So i now find myself in Lincoln, Nebraska. The road has been long and arduous, but rewarding beyond imagination. I still have some food from Pittsburgh. We would set our intientions to camp and eat the food that we've been carrying for hundreds of miles, but still have meals provided for us!
Meals provided include:
.Steak, vegetable casserol, Garlic bread
.Sweet corn, peaches & cream corn, homemade Lemon pie, Crunch chocolate bar
.Baked Ziti casserole, cucumber/onion salad with vinegar, squash with brown sugar
.a couple meals hand picked (by the crew and me) from a new friend's garden.
.Cheese burgers, local sweet corn, watermelon, grapes, homemade cookies, homegrown tomatoes, bananas, and peaches (it was a feast!)
The scenery on this tour is beautiful. Iowa has had the best terrain to date. Breathtaking skies, fun rollers (low frequency, long wave length hills), open roads, and great people. The sun would set on the horizon, filling the sky with heartwarming crimson. Then, if clouds were present, the sun's rays would light up the bottom of the clouds with a deep, radiating violet effectively creating a second sunset. Day time travel riveled evening scenes because of terrain, gently winding roads, and imaginative landscapes. Pumping up a 1/2 to 3/4 mile long hill to see vibrant green valleys on either side is quite a spectacle. Something about climbing hills in medium gears, taking in picturesque views, and then rocketing down the other side in the highest gear possible makes for an out-of-this-world magical feeling. Couple all this with less than 6 cars an hour and it's heaven.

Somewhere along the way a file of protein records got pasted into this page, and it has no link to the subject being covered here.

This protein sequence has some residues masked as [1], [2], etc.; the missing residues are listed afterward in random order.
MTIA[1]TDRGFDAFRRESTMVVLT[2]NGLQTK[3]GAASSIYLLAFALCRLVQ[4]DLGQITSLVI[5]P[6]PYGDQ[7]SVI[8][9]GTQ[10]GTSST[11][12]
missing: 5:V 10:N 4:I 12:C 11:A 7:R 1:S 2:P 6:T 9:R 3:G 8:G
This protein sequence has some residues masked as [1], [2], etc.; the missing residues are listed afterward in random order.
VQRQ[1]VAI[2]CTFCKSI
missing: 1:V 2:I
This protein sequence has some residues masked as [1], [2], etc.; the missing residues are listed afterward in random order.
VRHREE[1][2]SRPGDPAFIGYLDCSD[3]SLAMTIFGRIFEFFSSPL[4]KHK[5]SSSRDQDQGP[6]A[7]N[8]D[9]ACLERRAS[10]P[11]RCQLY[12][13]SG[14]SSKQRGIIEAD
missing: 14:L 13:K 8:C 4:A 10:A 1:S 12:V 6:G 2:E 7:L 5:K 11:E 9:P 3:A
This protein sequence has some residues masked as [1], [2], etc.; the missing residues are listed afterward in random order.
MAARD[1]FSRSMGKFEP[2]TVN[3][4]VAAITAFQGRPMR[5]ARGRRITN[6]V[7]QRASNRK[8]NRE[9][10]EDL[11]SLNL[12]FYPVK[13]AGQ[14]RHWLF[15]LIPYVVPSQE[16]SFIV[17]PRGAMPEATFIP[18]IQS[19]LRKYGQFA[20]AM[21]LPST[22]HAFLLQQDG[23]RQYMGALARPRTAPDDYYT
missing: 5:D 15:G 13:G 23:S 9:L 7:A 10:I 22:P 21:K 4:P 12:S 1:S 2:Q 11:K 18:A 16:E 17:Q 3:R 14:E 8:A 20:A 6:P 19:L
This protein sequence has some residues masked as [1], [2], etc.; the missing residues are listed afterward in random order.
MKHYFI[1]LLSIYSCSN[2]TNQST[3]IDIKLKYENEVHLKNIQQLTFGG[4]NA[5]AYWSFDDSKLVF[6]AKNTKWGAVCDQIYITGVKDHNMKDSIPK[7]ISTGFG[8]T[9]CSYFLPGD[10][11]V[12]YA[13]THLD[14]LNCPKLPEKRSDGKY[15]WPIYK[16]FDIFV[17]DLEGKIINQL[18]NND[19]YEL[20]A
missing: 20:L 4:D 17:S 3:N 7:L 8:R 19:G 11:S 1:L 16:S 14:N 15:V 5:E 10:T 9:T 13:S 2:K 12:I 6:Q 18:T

Eastern Illinois and Western Indiana scored a little lower: Tractor trailors everywhere! Our backcountry routes were shaken by fully loaded semi's blasting past at 50+ mph enroute to grain elevators. The only change in scenery was soy on the left and corn on the right to corn on the left and soy on the right. Normally, the solitude would be therapudic, but the trucks were nerve-wracking.
Stay tuned for more adventures!